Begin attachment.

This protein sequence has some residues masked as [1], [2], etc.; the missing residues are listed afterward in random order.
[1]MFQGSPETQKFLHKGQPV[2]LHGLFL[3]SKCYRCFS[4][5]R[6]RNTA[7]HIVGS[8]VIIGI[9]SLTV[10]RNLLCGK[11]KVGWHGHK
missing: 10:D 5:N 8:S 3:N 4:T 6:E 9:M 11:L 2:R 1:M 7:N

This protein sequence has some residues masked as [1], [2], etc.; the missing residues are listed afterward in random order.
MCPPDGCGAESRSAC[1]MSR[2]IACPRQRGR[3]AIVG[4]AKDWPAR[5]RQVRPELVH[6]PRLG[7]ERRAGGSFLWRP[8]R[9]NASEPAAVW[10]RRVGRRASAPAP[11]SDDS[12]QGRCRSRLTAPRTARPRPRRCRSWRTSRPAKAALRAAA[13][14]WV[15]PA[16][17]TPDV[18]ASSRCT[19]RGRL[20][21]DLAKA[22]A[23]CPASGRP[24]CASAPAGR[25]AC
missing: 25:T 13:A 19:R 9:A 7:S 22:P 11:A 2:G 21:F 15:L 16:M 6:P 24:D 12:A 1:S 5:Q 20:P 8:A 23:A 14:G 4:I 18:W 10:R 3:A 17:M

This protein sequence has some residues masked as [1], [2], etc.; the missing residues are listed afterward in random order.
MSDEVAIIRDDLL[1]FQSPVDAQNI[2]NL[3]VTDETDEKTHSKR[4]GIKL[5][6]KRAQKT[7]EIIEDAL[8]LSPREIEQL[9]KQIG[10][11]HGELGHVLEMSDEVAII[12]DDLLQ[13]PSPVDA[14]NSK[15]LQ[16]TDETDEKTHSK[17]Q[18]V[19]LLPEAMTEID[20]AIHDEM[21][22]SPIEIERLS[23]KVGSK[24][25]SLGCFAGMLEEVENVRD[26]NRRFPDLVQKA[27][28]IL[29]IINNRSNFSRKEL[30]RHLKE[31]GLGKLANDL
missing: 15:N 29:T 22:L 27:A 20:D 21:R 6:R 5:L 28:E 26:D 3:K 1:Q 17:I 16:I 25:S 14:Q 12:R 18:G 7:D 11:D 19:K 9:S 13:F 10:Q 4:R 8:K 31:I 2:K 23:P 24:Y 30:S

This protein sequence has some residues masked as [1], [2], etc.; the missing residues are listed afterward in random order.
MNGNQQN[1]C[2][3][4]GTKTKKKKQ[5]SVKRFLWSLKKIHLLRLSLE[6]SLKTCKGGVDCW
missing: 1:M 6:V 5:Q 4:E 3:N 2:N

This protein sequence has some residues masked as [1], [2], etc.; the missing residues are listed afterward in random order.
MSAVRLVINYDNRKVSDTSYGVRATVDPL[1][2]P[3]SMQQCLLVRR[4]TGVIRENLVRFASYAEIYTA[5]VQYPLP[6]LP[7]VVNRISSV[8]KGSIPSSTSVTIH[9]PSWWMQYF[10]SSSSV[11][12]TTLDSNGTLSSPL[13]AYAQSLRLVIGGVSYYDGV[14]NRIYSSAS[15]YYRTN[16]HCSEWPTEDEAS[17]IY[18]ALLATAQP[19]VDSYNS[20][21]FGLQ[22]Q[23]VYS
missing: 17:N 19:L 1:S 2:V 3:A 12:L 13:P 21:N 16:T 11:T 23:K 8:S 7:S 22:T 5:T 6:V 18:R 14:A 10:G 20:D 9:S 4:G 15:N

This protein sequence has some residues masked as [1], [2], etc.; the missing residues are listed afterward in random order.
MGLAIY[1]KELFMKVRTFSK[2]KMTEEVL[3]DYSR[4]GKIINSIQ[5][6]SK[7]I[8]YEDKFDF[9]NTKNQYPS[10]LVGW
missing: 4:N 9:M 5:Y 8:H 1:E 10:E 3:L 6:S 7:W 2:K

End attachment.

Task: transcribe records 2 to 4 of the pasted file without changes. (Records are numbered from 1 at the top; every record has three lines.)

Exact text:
This protein sequence has some residues masked as [1], [2], etc.; the missing residues are listed afterward in random order.
MCPPDGCGAESRSAC[1]MSR[2]IACPRQRGR[3]AIVG[4]AKDWPAR[5]RQVRPELVH[6]PRLG[7]ERRAGGSFLWRP[8]R[9]NASEPAAVW[10]RRVGRRASAPAP[11]SDDS[12]QGRCRSRLTAPRTARPRPRRCRSWRTSRPAKAALRAAA[13][14]WV[15]PA[16][17]TPDV[18]ASSRCT[19]RGRL[20][21]DLAKA[22]A[23]CPASGRP[24]CASAPAGR[25]AC
missing: 25:T 13:A 19:R 9:A 7:S 22:P 11:A 2:G 21:F 15:L 16:M 6:P 24:D 12:A 1:S 5:Q 20:P 8:A 23:A 14:G 4:I 18:W 10:R 3:A 17:M

This protein sequence has some residues masked as [1], [2], etc.; the missing residues are listed afterward in random order.
MSDEVAIIRDDLL[1]FQSPVDAQNI[2]NL[3]VTDETDEKTHSKR[4]GIKL[5][6]KRAQKT[7]EIIEDAL[8]LSPREIEQL[9]KQIG[10][11]HGELGHVLEMSDEVAII[12]DDLLQ[13]PSPVDA[14]NSK[15]LQ[16]TDETDEKTHSK[17]Q[18]V[19]LLPEAMTEID[20]AIHDEM[21][22]SPIEIERLS[23]KVGSK[24][25]SLGCFAGMLEEVENVRD[26]NRRFPDLVQKA[27][28]IL[29]IINNRSNFSRKEL[30]RHLKE[31]GLGKLANDL
missing: 15:N 29:T 22:L 27:A 20:D 21:R 6:R 5:L 28:E 26:D 3:K 1:Q 17:I 16:I 25:S 14:Q 12:R 18:G 7:D 11:D 19:K 9:S 13:F 10:Q 4:R 8:K 31:I 2:K 23:P 24:Y 30:S

This protein sequence has some residues masked as [1], [2], etc.; the missing residues are listed afterward in random order.
MNGNQQN[1]C[2][3][4]GTKTKKKKQ[5]SVKRFLWSLKKIHLLRLSLE[6]SLKTCKGGVDCW
missing: 1:M 6:V 5:Q 4:E 3:N 2:N